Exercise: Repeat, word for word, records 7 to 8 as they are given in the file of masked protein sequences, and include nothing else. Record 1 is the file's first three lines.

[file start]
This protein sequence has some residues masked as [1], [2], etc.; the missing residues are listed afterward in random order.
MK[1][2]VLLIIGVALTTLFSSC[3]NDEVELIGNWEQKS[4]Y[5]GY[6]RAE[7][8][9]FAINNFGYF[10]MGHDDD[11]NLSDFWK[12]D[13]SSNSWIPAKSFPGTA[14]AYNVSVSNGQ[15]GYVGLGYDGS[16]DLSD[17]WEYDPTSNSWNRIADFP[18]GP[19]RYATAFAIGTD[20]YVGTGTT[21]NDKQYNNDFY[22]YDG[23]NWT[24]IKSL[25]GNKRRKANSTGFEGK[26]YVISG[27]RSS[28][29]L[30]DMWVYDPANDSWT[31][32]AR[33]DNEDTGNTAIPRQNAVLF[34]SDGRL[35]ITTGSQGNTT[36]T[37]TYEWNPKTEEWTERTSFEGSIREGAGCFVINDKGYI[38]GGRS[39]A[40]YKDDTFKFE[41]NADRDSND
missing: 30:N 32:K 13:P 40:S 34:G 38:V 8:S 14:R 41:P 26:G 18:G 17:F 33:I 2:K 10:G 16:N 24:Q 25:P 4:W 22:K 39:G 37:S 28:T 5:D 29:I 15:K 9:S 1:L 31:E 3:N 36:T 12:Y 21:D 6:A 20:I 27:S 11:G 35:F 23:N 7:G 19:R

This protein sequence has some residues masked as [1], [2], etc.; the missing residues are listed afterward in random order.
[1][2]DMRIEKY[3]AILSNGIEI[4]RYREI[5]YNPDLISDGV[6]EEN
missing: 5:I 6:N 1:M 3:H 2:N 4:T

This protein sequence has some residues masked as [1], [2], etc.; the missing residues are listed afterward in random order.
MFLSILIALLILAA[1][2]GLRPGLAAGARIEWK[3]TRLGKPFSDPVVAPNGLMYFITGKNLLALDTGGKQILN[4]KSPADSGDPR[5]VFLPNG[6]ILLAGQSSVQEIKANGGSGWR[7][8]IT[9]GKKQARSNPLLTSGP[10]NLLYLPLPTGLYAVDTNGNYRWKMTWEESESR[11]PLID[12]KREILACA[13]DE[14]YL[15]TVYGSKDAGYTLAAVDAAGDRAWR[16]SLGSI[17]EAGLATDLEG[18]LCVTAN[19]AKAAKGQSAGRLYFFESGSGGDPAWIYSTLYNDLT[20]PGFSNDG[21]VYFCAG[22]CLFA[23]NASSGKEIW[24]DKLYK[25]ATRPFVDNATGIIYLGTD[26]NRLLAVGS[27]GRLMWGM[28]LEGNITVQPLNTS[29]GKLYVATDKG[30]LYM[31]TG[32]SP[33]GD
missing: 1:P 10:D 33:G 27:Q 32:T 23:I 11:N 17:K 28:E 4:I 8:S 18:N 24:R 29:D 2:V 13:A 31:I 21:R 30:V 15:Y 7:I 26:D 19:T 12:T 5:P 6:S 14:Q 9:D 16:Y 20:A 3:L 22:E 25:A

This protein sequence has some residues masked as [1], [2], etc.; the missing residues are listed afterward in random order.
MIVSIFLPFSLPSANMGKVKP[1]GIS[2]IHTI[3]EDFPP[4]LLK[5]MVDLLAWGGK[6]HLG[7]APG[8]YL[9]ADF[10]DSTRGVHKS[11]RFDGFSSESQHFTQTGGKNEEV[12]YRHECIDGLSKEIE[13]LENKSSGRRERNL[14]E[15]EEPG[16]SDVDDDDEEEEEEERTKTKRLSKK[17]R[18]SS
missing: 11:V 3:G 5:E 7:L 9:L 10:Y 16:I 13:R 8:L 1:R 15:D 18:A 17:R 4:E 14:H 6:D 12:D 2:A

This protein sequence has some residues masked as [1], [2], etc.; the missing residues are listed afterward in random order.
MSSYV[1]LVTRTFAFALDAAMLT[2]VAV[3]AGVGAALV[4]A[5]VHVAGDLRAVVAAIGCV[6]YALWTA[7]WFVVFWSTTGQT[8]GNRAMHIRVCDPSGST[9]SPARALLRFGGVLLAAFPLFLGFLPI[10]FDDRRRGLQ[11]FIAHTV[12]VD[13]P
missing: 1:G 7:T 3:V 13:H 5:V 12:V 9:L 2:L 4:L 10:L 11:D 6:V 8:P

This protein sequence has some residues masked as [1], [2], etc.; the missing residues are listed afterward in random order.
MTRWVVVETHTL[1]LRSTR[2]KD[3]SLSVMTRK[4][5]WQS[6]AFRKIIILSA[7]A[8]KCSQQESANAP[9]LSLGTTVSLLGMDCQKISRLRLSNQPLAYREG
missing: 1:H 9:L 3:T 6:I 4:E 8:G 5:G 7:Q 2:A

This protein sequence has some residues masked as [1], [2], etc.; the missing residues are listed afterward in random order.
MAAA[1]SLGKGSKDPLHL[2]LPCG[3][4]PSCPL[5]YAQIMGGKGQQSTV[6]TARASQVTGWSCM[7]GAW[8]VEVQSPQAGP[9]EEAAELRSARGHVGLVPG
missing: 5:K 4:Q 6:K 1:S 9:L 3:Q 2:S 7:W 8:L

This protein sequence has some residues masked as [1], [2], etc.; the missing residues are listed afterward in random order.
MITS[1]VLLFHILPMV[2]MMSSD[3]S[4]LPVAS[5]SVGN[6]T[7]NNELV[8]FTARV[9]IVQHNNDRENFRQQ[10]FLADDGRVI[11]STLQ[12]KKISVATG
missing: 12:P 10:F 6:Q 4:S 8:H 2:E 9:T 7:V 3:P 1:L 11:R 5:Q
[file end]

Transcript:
This protein sequence has some residues masked as [1], [2], etc.; the missing residues are listed afterward in random order.
MAAA[1]SLGKGSKDPLHL[2]LPCG[3][4]PSCPL[5]YAQIMGGKGQQSTV[6]TARASQVTGWSCM[7]GAW[8]VEVQSPQAGP[9]EEAAELRSARGHVGLVPG
missing: 5:K 4:Q 6:K 1:S 9:L 3:Q 2:S 7:W 8:L

This protein sequence has some residues masked as [1], [2], etc.; the missing residues are listed afterward in random order.
MITS[1]VLLFHILPMV[2]MMSSD[3]S[4]LPVAS[5]SVGN[6]T[7]NNELV[8]FTARV[9]IVQHNNDRENFRQQ[10]FLADDGRVI[11]STLQ[12]KKISVATG
missing: 12:P 10:F 6:Q 4:S 8:H 2:E 9:T 7:V 3:P 1:L 11:R 5:Q